The tradition of giving money to children on holidays crosses cultures and continents.
Giving coins during the midwinter season has a long history that dates back to ancient Rome and ancient China. During the Roman festival of Saturnalia, which was held in honor of the god Saturn, people exchanged small gifts, including coins, with each other. Red envelopes with coins were also exchanged during the Han dynasty, as part of the New Year’s traditions.
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In the Middle Ages, it became a tradition to give coins as gifts during the holiday season in many European countries. In England, for example, it was common to give “Christmas boxes” filled with small gifts, including coins, to children and servants.
The history of chocolate coins wrapped in gold foil, started in the 1920s. Gelt, is a popular gift during the midwinter celebration of Hannukah. Chocolate coins are also a part of spring festivals like St. Patrick’s Day, and the month of Eid (ah-heed) . Giving chocolate coins is a modern twist on ancient Roman and Chinese practices of coin giving. Both real and chocolate coins are given as symbols of abundance. As in the past, we give children these gifts because we want them to enjoy years of prosperity.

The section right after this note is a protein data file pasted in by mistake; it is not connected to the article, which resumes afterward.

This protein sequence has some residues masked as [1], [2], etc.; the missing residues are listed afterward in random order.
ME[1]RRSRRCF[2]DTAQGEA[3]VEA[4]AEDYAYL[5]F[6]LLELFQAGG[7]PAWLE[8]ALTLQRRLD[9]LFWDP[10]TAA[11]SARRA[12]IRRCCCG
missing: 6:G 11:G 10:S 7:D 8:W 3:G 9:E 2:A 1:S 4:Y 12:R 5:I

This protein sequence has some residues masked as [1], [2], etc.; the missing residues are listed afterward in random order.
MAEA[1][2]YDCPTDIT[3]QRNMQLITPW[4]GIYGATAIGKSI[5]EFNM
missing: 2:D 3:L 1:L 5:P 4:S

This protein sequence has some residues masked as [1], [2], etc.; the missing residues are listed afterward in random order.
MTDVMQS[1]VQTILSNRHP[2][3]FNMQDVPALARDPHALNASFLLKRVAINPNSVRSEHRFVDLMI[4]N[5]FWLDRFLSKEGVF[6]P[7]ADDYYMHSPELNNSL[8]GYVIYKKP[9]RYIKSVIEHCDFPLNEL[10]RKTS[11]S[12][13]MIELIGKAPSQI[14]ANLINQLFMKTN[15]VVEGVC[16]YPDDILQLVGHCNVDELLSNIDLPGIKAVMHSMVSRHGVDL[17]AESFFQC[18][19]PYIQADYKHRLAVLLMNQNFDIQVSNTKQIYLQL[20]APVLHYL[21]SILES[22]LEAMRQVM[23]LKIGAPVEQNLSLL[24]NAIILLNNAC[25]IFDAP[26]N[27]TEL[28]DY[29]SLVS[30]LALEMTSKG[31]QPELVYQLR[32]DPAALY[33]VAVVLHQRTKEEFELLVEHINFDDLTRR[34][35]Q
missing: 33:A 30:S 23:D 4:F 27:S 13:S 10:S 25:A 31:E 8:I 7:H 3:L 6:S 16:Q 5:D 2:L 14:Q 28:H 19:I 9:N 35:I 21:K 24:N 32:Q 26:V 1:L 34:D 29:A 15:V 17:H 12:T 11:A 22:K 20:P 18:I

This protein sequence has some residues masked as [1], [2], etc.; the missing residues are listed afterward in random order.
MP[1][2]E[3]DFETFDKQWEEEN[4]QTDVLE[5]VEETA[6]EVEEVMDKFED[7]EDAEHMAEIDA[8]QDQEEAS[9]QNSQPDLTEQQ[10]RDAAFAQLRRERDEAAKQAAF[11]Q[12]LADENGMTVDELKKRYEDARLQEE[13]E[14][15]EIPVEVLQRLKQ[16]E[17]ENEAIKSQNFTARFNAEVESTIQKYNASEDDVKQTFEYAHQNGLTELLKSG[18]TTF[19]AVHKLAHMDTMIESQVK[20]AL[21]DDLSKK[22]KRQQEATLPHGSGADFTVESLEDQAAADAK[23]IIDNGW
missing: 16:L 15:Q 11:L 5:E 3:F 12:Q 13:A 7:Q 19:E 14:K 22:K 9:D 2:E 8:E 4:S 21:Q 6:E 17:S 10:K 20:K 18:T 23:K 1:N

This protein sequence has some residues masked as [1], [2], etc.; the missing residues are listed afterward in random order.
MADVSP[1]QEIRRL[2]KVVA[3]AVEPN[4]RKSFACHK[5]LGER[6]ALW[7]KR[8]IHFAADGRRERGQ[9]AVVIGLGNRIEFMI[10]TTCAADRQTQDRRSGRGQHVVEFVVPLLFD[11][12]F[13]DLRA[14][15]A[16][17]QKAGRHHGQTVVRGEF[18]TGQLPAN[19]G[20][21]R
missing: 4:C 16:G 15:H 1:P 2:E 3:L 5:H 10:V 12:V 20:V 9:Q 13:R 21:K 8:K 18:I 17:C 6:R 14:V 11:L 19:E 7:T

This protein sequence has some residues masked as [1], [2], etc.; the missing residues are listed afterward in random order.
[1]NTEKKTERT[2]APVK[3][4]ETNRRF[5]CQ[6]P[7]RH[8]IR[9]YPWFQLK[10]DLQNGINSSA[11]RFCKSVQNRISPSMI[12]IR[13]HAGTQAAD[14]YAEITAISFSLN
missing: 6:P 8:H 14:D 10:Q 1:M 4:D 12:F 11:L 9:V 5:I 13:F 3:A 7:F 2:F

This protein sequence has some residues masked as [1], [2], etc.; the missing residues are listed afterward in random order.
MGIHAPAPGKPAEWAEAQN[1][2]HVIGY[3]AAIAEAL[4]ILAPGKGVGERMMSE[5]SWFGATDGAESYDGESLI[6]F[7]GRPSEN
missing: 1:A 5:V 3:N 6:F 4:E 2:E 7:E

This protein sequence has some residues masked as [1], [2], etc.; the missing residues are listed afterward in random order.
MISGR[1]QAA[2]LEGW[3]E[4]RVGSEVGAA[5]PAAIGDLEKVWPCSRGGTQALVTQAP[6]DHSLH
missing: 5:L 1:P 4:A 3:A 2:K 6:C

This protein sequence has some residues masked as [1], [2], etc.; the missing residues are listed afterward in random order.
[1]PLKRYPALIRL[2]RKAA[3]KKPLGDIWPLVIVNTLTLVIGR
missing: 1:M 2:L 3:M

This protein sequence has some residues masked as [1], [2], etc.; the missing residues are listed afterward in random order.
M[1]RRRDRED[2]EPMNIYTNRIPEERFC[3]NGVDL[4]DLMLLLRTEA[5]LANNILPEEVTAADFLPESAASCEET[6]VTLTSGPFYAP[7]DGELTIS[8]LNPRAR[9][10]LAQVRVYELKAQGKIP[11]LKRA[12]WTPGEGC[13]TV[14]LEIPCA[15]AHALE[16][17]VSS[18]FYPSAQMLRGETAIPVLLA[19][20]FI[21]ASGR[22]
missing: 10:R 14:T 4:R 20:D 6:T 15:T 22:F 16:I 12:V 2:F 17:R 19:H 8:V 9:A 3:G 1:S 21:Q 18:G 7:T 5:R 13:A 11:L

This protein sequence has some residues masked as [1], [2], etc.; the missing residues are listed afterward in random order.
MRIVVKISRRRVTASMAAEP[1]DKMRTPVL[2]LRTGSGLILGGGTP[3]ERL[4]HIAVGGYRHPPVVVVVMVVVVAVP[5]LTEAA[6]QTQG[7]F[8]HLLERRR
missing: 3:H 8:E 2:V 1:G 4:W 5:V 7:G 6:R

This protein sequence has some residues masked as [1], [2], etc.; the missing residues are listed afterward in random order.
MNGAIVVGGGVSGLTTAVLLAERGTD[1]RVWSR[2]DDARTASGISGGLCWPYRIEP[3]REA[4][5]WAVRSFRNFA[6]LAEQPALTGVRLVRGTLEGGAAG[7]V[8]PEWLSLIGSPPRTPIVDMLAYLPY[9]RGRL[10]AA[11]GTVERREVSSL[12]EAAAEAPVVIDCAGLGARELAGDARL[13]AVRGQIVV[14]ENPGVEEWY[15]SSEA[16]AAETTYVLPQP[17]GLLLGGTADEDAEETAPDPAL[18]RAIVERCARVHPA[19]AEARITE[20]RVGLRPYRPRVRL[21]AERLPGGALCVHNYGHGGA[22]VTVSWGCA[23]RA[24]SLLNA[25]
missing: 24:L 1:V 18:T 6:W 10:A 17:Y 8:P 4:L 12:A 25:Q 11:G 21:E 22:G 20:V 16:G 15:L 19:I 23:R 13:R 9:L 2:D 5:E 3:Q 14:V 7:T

The tradition of giving coins as gifts during the holiday season continues today in many parts of the world. Many people still exchange small gifts, including coins, with friends and loved ones to celebrate the holiday season and show their appreciation for one another. Overall, the tradition of giving coins as gifts at midwinter has a long history that has evolved over time and is still practiced as a symbol of love and hope during the holiday season.
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